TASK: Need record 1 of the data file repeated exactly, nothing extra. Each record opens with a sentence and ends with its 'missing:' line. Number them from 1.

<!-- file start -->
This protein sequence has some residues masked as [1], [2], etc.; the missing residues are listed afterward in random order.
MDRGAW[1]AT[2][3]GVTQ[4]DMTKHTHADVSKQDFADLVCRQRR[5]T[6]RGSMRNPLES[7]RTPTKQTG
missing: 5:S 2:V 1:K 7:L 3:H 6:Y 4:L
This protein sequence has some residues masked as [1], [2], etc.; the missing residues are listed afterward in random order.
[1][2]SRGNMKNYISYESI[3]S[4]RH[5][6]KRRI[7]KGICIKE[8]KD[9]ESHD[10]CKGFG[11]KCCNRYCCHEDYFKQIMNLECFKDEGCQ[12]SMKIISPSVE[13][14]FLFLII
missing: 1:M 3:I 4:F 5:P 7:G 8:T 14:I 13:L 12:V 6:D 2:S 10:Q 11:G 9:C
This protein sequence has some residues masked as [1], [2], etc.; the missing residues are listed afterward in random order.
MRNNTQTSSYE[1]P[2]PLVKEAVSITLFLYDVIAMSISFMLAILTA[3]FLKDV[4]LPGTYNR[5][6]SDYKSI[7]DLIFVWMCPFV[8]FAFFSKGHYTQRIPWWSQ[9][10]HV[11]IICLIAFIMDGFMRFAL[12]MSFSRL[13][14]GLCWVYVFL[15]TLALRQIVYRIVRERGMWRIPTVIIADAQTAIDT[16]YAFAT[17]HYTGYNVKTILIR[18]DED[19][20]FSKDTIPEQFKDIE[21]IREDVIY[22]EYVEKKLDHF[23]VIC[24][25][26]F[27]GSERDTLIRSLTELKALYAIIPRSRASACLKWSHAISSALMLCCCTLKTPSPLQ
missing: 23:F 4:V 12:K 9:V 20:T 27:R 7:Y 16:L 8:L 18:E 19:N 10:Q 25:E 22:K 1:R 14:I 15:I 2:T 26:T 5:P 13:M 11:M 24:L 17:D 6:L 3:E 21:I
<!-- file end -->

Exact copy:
This protein sequence has some residues masked as [1], [2], etc.; the missing residues are listed afterward in random order.
MDRGAW[1]AT[2][3]GVTQ[4]DMTKHTHADVSKQDFADLVCRQRR[5]T[6]RGSMRNPLES[7]RTPTKQTG
missing: 5:S 2:V 1:K 7:L 3:H 6:Y 4:L